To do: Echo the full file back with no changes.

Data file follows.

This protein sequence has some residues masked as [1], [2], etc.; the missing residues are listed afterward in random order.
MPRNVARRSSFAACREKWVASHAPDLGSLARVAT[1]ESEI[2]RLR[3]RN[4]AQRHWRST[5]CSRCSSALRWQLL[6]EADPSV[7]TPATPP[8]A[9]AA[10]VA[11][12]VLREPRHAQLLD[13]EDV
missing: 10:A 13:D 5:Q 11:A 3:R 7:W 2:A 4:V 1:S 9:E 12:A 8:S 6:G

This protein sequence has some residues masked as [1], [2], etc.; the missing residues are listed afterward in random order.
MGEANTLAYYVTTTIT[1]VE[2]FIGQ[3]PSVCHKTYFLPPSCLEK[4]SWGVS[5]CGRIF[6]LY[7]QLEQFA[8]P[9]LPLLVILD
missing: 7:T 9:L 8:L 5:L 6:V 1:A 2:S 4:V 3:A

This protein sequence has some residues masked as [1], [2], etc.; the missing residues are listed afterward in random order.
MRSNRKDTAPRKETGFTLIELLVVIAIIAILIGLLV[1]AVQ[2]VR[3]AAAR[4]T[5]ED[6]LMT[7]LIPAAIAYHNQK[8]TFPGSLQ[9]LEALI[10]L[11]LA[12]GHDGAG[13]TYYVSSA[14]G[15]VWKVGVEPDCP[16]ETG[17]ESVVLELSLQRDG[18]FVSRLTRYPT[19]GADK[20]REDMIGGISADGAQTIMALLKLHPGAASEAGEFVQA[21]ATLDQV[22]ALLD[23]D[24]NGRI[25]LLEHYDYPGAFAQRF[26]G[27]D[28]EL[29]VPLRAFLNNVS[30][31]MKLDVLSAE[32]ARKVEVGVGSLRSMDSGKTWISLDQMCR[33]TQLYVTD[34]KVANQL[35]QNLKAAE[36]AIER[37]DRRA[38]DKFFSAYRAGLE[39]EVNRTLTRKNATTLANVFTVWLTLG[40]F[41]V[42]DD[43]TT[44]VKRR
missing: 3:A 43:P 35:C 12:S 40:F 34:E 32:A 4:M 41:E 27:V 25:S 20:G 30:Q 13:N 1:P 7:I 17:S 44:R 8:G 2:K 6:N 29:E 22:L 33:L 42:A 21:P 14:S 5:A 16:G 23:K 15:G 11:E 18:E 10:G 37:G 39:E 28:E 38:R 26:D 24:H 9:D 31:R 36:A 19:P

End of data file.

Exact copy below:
This protein sequence has some residues masked as [1], [2], etc.; the missing residues are listed afterward in random order.
MPRNVARRSSFAACREKWVASHAPDLGSLARVAT[1]ESEI[2]RLR[3]RN[4]AQRHWRST[5]CSRCSSALRWQLL[6]EADPSV[7]TPATPP[8]A[9]AA[10]VA[11][12]VLREPRHAQLLD[13]EDV
missing: 10:A 13:D 5:Q 11:A 3:R 7:W 2:A 4:V 1:S 9:E 12:A 8:S 6:G

This protein sequence has some residues masked as [1], [2], etc.; the missing residues are listed afterward in random order.
MGEANTLAYYVTTTIT[1]VE[2]FIGQ[3]PSVCHKTYFLPPSCLEK[4]SWGVS[5]CGRIF[6]LY[7]QLEQFA[8]P[9]LPLLVILD
missing: 7:T 9:L 8:L 5:L 6:V 1:A 2:S 4:V 3:A

This protein sequence has some residues masked as [1], [2], etc.; the missing residues are listed afterward in random order.
MRSNRKDTAPRKETGFTLIELLVVIAIIAILIGLLV[1]AVQ[2]VR[3]AAAR[4]T[5]ED[6]LMT[7]LIPAAIAYHNQK[8]TFPGSLQ[9]LEALI[10]L[11]LA[12]GHDGAG[13]TYYVSSA[14]G[15]VWKVGVEPDCP[16]ETG[17]ESVVLELSLQRDG[18]FVSRLTRYPT[19]GADK[20]REDMIGGISADGAQTIMALLKLHPGAASEAGEFVQA[21]ATLDQV[22]ALLD[23]D[24]NGRI[25]LLEHYDYPGAFAQRF[26]G[27]D[28]EL[29]VPLRAFLNNVS[30][31]MKLDVLSAE[32]ARKVEVGVGSLRSMDSGKTWISLDQMCR[33]TQLYVTD[34]KVANQL[35]QNLKAAE[36]AIER[37]DRRA[38]DKFFSAYRAGLE[39]EVNRTLTRKNATTLANVFTVWLTLG[40]F[41]V[42]DD[43]TT[44]VKRR
missing: 3:A 43:P 35:C 12:S 40:F 34:E 32:A 4:M 41:E 27:V 25:S 20:G 30:Q 13:N 1:P 7:I 17:S 44:R 8:G 2:K 6:N 29:E 22:L 33:L 42:A 21:P 14:S 5:A 16:G 23:K 15:G 11:E 18:E 10:G 37:G 39:E 28:E 38:R 26:D 24:H 9:D 31:R 36:A 19:P